What can I tell him that the world has learned? I am not so sure. Mr. President, we have such high hopes for you because you, with your moral vision of history, will be able and compelled to change this world into a better place, where people will stop waging war — every war is absurd and meaningless; where people will stop hating one another; where people will hate the otherness of the other rather than respect it.
But the world hasn’t learned. When I was liberated in 1945, April 11, by the American army, somehow many of us were convinced that at least one lesson will have been learned — that never again will there be war; that hatred is not an option, that racism is stupid; and the will to conquer other people’s minds or territories or aspirations, that will is meaningless.
I was so hopeful. Paradoxically, I was so hopeful then. Many of us were, although we had the right to give up on humanity, to give up on culture, to give up on education, to give up on the possibility of living one’s life with dignity in a world that has no place for dignity.
We rejected that possibility and we said, no, we must continue believing in a future, because the world has learned. But again, the world hasn’t. Had the world learned, there would have been no Cambodia and no Rwanda and no Darfur and no Bosnia.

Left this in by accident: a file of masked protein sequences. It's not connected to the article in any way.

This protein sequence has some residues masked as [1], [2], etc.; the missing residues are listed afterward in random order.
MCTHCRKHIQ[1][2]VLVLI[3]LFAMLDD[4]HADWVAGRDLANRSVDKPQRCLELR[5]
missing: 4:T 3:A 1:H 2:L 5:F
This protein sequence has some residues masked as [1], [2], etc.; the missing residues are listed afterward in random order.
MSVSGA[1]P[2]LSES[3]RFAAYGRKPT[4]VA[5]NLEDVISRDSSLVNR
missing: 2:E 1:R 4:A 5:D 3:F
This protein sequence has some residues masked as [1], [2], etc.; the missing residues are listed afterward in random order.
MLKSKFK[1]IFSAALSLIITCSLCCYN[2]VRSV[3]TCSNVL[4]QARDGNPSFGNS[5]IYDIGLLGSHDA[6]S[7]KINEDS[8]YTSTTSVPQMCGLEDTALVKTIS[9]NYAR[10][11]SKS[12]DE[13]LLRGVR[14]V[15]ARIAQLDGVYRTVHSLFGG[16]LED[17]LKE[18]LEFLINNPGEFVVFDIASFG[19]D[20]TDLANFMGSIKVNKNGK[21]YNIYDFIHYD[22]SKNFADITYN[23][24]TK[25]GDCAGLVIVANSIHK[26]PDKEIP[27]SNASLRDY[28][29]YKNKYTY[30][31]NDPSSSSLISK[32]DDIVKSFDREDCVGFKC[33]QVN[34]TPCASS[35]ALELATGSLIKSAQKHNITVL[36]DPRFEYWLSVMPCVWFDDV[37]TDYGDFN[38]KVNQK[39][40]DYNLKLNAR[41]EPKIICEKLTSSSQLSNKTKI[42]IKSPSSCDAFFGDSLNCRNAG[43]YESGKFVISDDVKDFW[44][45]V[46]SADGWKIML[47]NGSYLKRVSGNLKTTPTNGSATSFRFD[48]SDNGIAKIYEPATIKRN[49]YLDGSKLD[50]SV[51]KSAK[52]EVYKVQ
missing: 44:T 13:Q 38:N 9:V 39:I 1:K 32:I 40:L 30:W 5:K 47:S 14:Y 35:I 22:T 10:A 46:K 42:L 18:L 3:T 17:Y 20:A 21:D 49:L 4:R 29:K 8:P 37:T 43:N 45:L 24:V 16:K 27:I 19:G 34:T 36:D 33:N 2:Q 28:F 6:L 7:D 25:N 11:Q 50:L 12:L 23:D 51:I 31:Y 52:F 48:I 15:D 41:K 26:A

Will the world ever learn? I think that is why Buchenwald is so important — as important, of course, but differently as Auschwitz. It’s important because here the large — the big camp was a kind of international community. People came there from all horizons — political, economic, culture. The first globalization essay, experiment, were made in Buchenwald. And all that was meant to diminish the humanity of human beings.
You spoke of humanity, Mr. President. Though unto us, in those times, it was human to be inhuman. And now the world has learned, I hope. And of course this hope includes so many of what now would be your vision for the future, Mr. President. A sense of security for Israel, a sense of security for its neighbors, to bring peace in that place. The time must come. It’s enough — enough to go to cemeteries, enough to weep for oceans. It’s enough. There must come a moment — a moment of bringing people together.
And therefore we say anyone who comes here should go back with that resolution. Memory must bring people together rather than set them apart. Memories here not to sow anger in our hearts, but on the contrary, a sense of solidarity that all those who need us. What else can we do except invoke that memory so that people everywhere who say the 21st century is a century of new beginnings, filled with promise and infinite hope, and at times profound gratitude to all those who believe in our task, which is to improve the human condition.
A great man, Camus, wrote at the end of his marvelous novel, The Plague: “After all,” he said, “after the tragedy, never the rest…there is more in the human being to celebrate than to denigrate.” Even that can be found as truth — painful as it is — in Buchenwald.
Thank you, Mr. President, for allowing me to come back to my father’s grave, which is still in my heart.
Video of Wiesel’s speech here.